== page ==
Victoria University offers Karori campus properties to original owners

Victoria University offers Karori campus properties to original owners

The property at 27 Campbell Street that has been offered back to the Taylor family, as listed by Re/Max.

The first public listing related to the sale of the Karori education campus was not made by the Victoria University, but by the property’s original owners who have right of first refusal under the Public Works Act.

The two-storey house at 27 Campbell Street was listed on March 17th by realty firm Re/Max Synrg and invited expressions of interest in the property.

The Karori Education campus has been embroiled in controversy following the university’s announcement last August that it intends to sell the site which it bought from the Ministry of Education for $10 in 2014.

The original owners, the Taylor family, were offered the right of first refusal on the property by the university as a requirement of the Public Works Act.

A Victoria University spokesperson said, “Once the campus was declared surplus to requirements in August 2016, the provisions of the Public Works Act applied to all of the land at the Karori campus.”

“The Act requires land that is surplus to requirements to be offered back to the original owner or their successor unless it is required for an alternative public work or if certain specified exemptions apply.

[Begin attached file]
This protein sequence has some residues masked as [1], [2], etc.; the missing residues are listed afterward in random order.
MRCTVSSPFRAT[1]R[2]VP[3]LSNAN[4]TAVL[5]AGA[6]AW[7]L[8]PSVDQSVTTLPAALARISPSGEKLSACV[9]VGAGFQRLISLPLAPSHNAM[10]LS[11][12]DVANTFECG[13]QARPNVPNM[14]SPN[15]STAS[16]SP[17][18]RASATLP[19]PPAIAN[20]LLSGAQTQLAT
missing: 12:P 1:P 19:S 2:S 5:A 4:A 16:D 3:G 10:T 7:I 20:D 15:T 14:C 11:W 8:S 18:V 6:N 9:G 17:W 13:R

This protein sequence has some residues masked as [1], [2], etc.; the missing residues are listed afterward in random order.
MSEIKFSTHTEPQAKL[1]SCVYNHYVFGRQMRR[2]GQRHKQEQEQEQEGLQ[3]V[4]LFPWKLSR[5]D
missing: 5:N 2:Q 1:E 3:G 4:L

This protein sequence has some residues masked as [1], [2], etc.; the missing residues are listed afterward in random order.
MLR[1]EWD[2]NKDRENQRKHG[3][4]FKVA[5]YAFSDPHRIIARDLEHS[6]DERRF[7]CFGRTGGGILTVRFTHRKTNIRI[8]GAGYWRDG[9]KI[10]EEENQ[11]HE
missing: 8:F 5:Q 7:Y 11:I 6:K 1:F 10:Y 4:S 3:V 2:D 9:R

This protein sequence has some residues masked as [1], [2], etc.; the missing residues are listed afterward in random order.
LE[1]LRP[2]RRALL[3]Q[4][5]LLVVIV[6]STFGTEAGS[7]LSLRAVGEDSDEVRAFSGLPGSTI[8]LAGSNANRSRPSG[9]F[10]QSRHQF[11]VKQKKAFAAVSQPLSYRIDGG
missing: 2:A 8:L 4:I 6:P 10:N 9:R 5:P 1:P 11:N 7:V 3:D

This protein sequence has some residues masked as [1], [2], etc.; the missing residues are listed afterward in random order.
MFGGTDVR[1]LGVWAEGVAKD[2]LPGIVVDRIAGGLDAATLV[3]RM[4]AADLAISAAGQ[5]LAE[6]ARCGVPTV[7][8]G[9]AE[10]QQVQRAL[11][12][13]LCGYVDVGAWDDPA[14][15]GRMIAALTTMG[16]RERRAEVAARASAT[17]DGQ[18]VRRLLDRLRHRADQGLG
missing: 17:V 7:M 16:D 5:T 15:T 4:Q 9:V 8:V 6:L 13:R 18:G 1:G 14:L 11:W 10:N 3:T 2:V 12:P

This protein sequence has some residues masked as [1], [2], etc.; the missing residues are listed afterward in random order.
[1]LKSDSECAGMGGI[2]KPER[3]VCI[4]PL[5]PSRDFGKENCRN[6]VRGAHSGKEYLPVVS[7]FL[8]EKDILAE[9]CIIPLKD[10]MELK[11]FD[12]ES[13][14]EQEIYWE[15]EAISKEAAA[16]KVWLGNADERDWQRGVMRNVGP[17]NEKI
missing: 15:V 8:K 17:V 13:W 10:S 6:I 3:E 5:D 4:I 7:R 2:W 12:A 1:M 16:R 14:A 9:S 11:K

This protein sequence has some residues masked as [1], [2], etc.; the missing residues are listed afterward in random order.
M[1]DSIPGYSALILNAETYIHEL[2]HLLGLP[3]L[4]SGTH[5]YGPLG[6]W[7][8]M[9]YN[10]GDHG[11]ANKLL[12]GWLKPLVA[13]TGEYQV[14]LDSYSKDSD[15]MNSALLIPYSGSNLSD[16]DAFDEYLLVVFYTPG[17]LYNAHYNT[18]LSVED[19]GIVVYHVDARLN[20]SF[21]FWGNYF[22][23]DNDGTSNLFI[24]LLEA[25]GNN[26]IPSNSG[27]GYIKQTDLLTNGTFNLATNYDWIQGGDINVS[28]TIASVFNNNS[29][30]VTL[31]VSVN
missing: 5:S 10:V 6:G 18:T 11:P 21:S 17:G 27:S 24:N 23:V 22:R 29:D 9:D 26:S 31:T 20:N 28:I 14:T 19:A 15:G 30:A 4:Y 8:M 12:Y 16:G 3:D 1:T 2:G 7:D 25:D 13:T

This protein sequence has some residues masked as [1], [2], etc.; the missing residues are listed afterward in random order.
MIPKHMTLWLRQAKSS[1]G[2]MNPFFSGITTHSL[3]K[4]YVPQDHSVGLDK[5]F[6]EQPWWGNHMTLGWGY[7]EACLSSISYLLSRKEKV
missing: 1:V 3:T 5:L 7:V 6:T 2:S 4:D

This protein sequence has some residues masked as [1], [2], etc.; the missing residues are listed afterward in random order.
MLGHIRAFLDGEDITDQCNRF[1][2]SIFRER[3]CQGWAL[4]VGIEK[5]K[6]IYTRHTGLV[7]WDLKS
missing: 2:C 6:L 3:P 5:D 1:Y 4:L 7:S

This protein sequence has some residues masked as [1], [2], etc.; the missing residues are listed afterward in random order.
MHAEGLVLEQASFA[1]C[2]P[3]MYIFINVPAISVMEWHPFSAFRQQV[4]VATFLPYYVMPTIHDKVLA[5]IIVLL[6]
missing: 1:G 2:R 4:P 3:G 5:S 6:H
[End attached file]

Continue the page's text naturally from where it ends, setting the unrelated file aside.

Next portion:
“The property at 27 Campbell Street is subject to this offer back provision.”

27 Campbell Street is one of five properties on the campus that had been offered back to the original owners, said the spokesperson. The offers are valid for 40 working days.

The financial details of the offer are confidential but in general the Public Works Act requires that land be offered back at the current market rate, the Victoria University spokesperson said.

Wellington city councillor Andy Foster said the council is indicating the campus land it is interested in and for what purpose under the Public Works Act.

“Because the university is selling land acquired under the Public Works Act, they have to go through the original owners.

“They are currently offering back to the original owners – some they don’t have to – and some they do,” Foster said.

Re/Max sales consultant John Duncan said the Taylor family was seeking expressions of interest in order to decide whether to buy the property. “There is expense with the sale of any property, but this one is a bit complicated.”

The expressions of interest had been strong, and although specific offers were confidential “the question is whether it is a six or a seven figure”, Duncan said.

 

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Article by Baz Macdonald

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